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By the time he gets to the bottom of the Museum steps all you hear is Rockys’ heavy and labored breathing. Highighted by the mornful piano notes of Conti. You really do feel his struggle. He barely crawls to the top. But he gets there.

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He looks up briefly as the sun begins to rise. Trying to catch his breath. Holding onto his body in pain. He slowly walks back down the steps. Still breathing heavily as the camera slowly pans down, to show the sun begining to rise over the Jefferson Statue and the city skyline.

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That very simple scene… is one of my favourite movie moments of all time.

That scene is very important – because it’s the start of Rockys’ journey and the beginning of his transformation. It makes the triumph of him sprinting up the steps later in the film, in top shape and ready for the big fight, all the more sweeter. Not only for him – but for us as well.

At certain times, I see my life is like that run up the steps. A real struggle. And yet, you somehow run through the pain, and manage to get up to the top – and get through it.

Here’s the scene below:


The movie gods must’ve been smiling when we arrived at the beautiful Radisson Blu Hotel located in the middle of the city. When we got to our room, above my bed was the Rocky poster. How appropriate.


 After eating a famous Philadelphia ‘Hoagie’ for dinner, we watched a bit more American Football and rested for the night. I was eagerly anticipating the next day.

We wake up early. Opening the curtains to a Philadelphia morning.

It was time to get the trainers on. Hum that Bill Conti tune.

We didn’t exactly run there. It was a leisurely hour walk to the Museum steps from our hotel.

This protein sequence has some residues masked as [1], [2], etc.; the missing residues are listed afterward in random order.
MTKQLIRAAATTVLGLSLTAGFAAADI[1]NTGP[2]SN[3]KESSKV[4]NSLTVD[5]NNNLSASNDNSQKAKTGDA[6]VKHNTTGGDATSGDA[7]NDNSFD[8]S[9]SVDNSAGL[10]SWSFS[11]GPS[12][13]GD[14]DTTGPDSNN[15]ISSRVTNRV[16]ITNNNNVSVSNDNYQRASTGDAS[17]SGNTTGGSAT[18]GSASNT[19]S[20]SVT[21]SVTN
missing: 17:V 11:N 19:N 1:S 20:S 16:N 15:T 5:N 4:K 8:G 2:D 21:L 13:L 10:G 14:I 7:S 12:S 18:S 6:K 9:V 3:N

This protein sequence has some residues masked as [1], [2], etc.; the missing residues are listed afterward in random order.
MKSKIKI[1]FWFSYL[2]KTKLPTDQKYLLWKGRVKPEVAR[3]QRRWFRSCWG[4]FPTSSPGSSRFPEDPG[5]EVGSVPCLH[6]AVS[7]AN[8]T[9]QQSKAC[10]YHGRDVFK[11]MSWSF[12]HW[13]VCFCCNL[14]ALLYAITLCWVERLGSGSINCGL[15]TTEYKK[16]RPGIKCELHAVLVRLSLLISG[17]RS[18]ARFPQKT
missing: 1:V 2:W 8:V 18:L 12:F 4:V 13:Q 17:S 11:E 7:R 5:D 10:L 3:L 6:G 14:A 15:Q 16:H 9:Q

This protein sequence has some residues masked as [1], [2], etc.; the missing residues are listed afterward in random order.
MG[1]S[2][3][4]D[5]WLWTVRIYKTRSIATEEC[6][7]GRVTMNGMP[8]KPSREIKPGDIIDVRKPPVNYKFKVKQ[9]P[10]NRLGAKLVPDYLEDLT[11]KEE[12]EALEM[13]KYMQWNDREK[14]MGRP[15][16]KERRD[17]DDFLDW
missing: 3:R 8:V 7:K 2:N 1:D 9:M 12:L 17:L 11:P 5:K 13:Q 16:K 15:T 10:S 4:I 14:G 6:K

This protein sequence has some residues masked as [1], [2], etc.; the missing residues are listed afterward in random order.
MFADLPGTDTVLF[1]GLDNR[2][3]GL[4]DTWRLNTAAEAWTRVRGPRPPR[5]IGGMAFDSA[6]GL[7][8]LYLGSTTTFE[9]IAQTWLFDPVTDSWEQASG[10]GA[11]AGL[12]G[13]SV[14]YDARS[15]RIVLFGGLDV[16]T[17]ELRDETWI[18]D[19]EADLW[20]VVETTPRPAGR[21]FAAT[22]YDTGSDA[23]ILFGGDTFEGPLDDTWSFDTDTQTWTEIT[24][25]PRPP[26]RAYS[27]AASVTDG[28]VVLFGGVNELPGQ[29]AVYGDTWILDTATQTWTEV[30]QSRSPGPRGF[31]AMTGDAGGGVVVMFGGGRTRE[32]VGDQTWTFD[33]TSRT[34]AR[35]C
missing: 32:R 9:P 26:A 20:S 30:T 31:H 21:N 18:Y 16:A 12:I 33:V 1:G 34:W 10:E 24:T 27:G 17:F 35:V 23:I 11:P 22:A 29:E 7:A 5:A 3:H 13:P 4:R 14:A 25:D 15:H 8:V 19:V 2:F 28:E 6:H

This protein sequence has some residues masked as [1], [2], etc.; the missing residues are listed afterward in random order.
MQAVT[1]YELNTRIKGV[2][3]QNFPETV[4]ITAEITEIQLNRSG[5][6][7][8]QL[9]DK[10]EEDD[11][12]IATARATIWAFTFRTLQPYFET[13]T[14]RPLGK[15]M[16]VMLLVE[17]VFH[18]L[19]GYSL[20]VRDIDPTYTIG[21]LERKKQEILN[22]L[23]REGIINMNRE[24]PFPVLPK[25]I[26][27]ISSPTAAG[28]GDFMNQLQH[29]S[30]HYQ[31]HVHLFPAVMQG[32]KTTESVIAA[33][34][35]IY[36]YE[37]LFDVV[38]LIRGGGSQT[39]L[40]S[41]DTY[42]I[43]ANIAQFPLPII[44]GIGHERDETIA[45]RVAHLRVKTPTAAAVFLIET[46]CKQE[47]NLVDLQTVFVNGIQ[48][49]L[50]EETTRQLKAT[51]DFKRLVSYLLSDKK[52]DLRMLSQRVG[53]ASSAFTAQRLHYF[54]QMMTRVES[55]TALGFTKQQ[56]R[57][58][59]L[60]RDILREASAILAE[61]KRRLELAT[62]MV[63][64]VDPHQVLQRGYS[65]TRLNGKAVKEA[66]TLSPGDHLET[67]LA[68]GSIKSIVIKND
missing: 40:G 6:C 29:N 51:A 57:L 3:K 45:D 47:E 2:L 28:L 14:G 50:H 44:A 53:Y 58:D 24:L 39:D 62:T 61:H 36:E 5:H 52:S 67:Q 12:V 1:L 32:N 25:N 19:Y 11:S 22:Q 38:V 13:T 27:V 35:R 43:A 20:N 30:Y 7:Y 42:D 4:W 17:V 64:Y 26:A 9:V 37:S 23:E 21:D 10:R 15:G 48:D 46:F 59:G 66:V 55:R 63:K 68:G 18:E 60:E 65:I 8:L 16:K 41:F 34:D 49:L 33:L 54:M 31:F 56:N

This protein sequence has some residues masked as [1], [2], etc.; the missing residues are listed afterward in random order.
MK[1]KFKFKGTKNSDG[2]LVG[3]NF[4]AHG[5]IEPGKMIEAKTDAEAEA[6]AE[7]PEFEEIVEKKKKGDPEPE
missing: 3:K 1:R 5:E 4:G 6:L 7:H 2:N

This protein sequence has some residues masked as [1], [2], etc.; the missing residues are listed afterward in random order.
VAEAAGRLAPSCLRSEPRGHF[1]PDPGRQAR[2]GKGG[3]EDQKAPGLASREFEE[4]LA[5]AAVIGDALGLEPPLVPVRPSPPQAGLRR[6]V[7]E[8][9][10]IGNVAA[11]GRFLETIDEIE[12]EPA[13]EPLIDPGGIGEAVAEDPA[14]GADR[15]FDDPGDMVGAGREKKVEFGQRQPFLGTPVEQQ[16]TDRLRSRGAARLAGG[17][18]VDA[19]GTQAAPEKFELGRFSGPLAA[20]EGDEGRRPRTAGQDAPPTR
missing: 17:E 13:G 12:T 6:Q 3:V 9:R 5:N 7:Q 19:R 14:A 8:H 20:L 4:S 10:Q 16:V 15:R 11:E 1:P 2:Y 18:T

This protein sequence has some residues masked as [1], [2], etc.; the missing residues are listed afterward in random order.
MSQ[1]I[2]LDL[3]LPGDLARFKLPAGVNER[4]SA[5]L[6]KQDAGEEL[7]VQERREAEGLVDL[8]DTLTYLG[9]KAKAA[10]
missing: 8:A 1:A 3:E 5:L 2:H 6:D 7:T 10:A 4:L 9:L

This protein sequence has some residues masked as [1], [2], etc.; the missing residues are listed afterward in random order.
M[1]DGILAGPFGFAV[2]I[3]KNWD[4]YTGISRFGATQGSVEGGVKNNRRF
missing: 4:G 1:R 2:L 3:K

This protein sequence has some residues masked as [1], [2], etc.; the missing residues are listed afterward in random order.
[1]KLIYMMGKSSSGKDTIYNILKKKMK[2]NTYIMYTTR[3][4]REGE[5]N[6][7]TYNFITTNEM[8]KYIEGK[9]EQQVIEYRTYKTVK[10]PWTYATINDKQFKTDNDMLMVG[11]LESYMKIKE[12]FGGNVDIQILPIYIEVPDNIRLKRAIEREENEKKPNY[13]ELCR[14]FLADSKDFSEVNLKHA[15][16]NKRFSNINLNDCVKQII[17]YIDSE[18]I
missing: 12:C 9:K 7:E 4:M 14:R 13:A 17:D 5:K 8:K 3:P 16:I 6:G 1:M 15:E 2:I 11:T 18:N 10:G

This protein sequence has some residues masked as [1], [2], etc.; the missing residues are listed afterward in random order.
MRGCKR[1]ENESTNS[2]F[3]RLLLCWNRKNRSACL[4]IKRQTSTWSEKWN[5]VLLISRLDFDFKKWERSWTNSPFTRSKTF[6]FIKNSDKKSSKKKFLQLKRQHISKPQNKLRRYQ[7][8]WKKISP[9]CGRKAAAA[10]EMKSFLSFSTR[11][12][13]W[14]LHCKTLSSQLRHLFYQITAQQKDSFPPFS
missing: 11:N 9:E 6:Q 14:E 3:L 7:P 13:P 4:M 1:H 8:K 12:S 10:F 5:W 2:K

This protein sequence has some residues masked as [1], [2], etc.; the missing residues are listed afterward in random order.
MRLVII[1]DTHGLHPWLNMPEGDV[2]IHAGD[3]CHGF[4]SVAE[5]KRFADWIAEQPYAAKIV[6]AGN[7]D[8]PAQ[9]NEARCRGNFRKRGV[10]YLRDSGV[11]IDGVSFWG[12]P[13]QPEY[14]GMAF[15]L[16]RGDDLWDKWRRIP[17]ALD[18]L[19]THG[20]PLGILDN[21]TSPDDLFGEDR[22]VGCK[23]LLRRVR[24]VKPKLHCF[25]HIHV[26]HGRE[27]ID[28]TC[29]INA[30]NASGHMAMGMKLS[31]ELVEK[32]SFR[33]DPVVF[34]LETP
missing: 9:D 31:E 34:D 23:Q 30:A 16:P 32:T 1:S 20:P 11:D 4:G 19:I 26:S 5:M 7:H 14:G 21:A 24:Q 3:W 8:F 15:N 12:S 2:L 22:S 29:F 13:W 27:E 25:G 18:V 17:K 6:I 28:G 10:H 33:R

So with our iPhones on the Map App at the ready, we set out onto the streets of Philadelphia. Cue the Bruce Springsteen song.


The first thing we noticed was the huge number of homeless people lying around the old civic buildings. A real eye opener.

We passed the St Basilica Cathedral and onto the long straight that is Jefferson Drive – where at the end of it you could see the the Jefferson Statue and the Museum, in the distance.

It was a surreal feeling walking down that long stretch of road. Getting closer and closer – and before we knew it, we were there.


To the side of the Museum Steps was the famous Rocky Balboa statue – so of course we went over and took photos.


On this special occassion I wore my brothers’ boxing tee shirt – a white Everlast graphic print, which he use to wear when teaching  Les Mills Body Combat at Onehunga and Botany Downs in Auckland.

Bev and Vaughan walked up the steps first. I was having none of that. I’m going to run up these famous steps. They were going to record it on their phones – and so everything was ready.

Wearing my brothers t-shirt underneath my custom rocky grey hoodie, my only thought was: ‘Man, I hope my gammy knee doesn’t play up right now…’

I get to the top. Raise my hands in the air. Done. Bucket list ticked. A chinese couple start clapping.

Walking towards Rockys’ footprints, I set my feet against the embedded concrete soles.

I look up.

And there is the famous Philadelphia city skyline that I had seen from the Rocky films.

I’m here.

I’m really here.

But the view that’s right in front of me…. is a memory.

“Hey Tom. We did it…”

Because at certain times, life is like that run up the steps. A real struggle. And yet, you somehow run through the pain, and manage to get up to the top – and get through it.

On top of the Rocky steps.

In Philadelphia.

The City of Brotherly Love.




  1. Dean
    May 7, 2016

    Amazing story- thinking of you and your bro!

  2. Cheers Dean 🙂

  3. Noa
    May 10, 2016

    Nice read and well done, your bro would be stoked! 🙂